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South Dakota Birding Hotspot

Madison Waterfowl Production Area

Lake County

Click on points to view actual ground photos and birding information for those locations.  Use the Google tools to switch between road maps, terrain, or satellite images.


The Madison Waterfowl Production Area is approximately 5 miles southeast of Madison, in Lake County.  It is 1 mile south of the intersection of Highway 34 and Highway 19, just on the west side of Lake Madison.  From I-29, take Highway 34 west about 20 miles to get to the intersection with Highway 19.  From I-90, take Highway 19 north about 30 miles to get to the WPA.

Geographic Coordinates: 43° 58' 3" N, 97° 4' 30" W


A fairly large, shallow lake sits at the center of the Madison Waterfowl WPA, and is a little over 1 mile in total length.   The majority of the lake is extremely shallow, although it must have deeper sections as it does support a large population of carp and perhaps other fish.  The shallow edges of the lake are ringed with herbaceous wetland vegetation, which on some parts of the WPA can be quite extensive. Note that water levels in the WPA can fluctuate quite a bit from year to year, which can have a very big impact on the mix of waterfowl, wading birds, and shorebirds that are found at the WPA.  The lake and wetlands are set amidst a surrounding landscape of grassland with a few small belts of trees, areas that can also be decent to bird.   To view actual photos of the WPA, click on the magenta numbers (1, 2, 3) on the black-and-white aerial photograph shown below.

Lake Madison itself sits just across Highway 19 to the east.  In addition to large open water habitat of the lake itself, Lake Madison also has significant areas of shallow water and wetlands, especially in the northwest corner of the lake.

Points of Note:

Click on the numbers on the Google Map for actual ground photos for those locations.  While Highway 19 does intersect the water body on the eastern edge of the WPA, the best access can be found by use of a gravel access road running along the north edge of the water/wetland (shown in red on the aerial photo below).  Note that the road can get muddy and almost impassable after a recent heavy rain, and be careful where the road goes over a culvert, as the road often washes out after heavy rain.  While most of the road is at the north edge of the wetland or runs through the upland grasslands surrounding the wetland, it does intersect water and wetland at point "1" (shown below).  Good luck can be had just parking at point 1 and waiting for the birds to get used to your presence.  After a time, otherwise shy Sora, Virginia Rail, and Green Herons may appear out of the thick vegetation and come into open view, while Great Egrets, Great Blue Herons, gulls, terns, waterfowl, and shorebirds may also be seen from this location depending on the time of year.

Grassland areas along the north side of the access road can sometimes provide good viewing opportunities for typical grassland species, including Bobolinks, an occasional Upland Sandpiper, and grassland sparrow species.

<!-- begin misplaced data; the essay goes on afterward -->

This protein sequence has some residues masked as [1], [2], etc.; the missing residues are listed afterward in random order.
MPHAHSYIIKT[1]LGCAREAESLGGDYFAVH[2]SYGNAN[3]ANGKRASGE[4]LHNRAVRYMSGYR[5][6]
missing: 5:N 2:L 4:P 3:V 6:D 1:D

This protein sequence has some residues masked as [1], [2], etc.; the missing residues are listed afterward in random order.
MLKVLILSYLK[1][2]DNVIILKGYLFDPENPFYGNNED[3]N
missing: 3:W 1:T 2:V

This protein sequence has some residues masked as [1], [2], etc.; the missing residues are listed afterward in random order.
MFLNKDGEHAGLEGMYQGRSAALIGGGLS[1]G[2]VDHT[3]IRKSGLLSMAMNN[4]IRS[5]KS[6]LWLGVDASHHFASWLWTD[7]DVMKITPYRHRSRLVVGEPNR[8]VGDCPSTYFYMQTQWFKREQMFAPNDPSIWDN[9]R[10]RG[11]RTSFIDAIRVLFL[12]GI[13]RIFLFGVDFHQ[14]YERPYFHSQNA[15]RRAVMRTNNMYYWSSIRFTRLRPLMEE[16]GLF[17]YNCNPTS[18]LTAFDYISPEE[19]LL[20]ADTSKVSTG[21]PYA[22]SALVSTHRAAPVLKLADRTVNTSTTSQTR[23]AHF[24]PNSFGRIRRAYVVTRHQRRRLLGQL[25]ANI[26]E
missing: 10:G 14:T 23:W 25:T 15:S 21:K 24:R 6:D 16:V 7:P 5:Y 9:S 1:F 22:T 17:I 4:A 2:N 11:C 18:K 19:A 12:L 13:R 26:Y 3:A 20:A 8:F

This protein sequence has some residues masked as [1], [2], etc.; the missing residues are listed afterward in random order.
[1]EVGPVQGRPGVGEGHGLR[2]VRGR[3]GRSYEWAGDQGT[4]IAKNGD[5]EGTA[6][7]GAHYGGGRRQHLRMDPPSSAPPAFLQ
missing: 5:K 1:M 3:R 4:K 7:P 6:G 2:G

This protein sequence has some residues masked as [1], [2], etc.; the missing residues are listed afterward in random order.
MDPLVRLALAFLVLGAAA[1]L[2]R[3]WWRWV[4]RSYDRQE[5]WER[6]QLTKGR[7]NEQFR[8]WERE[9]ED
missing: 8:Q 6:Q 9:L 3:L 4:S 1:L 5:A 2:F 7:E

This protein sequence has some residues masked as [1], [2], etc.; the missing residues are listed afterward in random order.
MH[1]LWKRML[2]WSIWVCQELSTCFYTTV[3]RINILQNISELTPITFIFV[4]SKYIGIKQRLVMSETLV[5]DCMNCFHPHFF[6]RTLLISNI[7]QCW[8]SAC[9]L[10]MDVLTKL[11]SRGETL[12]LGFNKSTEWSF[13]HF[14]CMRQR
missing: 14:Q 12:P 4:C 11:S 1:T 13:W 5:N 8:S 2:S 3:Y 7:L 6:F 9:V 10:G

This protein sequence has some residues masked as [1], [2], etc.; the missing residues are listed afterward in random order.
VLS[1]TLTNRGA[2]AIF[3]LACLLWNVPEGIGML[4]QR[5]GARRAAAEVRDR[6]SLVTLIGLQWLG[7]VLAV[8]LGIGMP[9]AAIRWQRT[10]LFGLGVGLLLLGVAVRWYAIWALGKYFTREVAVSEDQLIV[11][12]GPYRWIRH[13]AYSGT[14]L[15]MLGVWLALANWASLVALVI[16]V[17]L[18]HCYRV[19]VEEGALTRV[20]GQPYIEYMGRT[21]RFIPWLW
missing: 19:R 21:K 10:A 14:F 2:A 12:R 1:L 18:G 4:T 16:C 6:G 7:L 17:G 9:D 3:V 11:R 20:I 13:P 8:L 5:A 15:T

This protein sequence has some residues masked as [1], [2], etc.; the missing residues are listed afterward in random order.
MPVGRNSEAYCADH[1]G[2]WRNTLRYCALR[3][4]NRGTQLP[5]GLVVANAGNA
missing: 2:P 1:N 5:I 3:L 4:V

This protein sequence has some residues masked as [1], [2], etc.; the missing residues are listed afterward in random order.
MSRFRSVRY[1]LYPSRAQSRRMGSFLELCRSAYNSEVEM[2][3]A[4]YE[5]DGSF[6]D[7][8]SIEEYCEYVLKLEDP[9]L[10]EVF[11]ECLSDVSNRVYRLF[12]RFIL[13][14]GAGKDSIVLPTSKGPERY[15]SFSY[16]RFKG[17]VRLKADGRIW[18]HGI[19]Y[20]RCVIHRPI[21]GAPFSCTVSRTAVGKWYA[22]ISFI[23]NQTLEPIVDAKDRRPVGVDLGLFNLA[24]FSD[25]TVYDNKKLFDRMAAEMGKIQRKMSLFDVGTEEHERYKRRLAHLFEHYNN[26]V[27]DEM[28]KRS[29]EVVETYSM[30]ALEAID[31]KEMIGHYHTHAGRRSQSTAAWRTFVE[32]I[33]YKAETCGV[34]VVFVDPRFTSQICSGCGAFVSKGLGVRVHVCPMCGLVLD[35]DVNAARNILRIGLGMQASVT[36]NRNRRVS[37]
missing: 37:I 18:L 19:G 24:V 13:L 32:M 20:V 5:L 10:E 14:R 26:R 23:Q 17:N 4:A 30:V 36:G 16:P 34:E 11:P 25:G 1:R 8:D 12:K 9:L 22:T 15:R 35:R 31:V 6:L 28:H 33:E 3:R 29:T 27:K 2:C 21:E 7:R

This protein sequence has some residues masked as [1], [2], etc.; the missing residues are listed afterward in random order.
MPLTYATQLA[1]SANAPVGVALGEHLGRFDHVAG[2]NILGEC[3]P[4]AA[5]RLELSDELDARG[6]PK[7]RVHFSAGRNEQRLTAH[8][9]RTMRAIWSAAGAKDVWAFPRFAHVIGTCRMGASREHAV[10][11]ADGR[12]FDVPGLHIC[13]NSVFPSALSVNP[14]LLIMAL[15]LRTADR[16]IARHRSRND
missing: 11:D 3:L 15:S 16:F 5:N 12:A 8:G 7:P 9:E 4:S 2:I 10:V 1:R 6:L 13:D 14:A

Also note that a gravel road intersections a shallow water and wetland vegetation expanse at the western edge of the WPA, shown at points "2" and "3" on the aerial photo below.  Water and wetland vegetation on both sides of the road can offer excellent viewing of waterfowl, wading birds, and shorebirds.  This area offers perhaps the best chance to view shorebirds during migration, but only if lower water levels result in areas of very shallow water.

Birds of Note:

The vast expanses of shallow water can make the Madison WPA a nice location for shorebirds in the spring, depending upon water levels. The road running through the west edge of the WPA (near points 2 and 3) offer perhaps the best spring viewing opportunities for shorebirds.  Depending on water levels, point 1 may also offer good viewing opportunities.

Spring and late summer/early fall also may offer viewing of large numbers of American White Pelicans, Great Egrets, Green Herons, Great Blue Herons, while an occasional Snowy Egret or Cattle Egret may make an appearance.  Very large numbers of Franklin's and Bonaparte's Gulls are sometimes present, while lesser numbers of Common, Forster's, and Black Terns can also be found.

Waterfowl can often be found in huge numbers during the spring and fall, with excellent viewing opportunities available from near points 2 and 3, and even from Highway 19 as it intersects the WPA.

Click on the photos or species names on the bottom of this page for actual bird photos taken within the WPA.

Other Birding Locations (sorted by distance):


Bird Photos from the Madison Waterfowl Production Area

Double-crested Cormorant - Phalacrocorax auritus American White Pelican - Pelecanus erythrorhynchos Great Egret - Ardea alba
Double-crested Cormorant American White Pelican Great Egret
Green Heron - Butorides virescens Sora - Porzana carolina Pied-billed Grebe - Podilymbus podiceps
Green Heron Sora Pied-billed Grebe
Great Blue Heron - Ardea herodias Least Sandpiper - Calidris minutilla Stilt Sandpiper - Calidris himantopus
Great Blue Heron Least Sandpiper Stilt Sandpiper
Wilson's Snipe - Gallinago delicata Yellow-rumped Warbler - Setophaga coronata  
Wilson's Snipe Yellow-rumped Warbler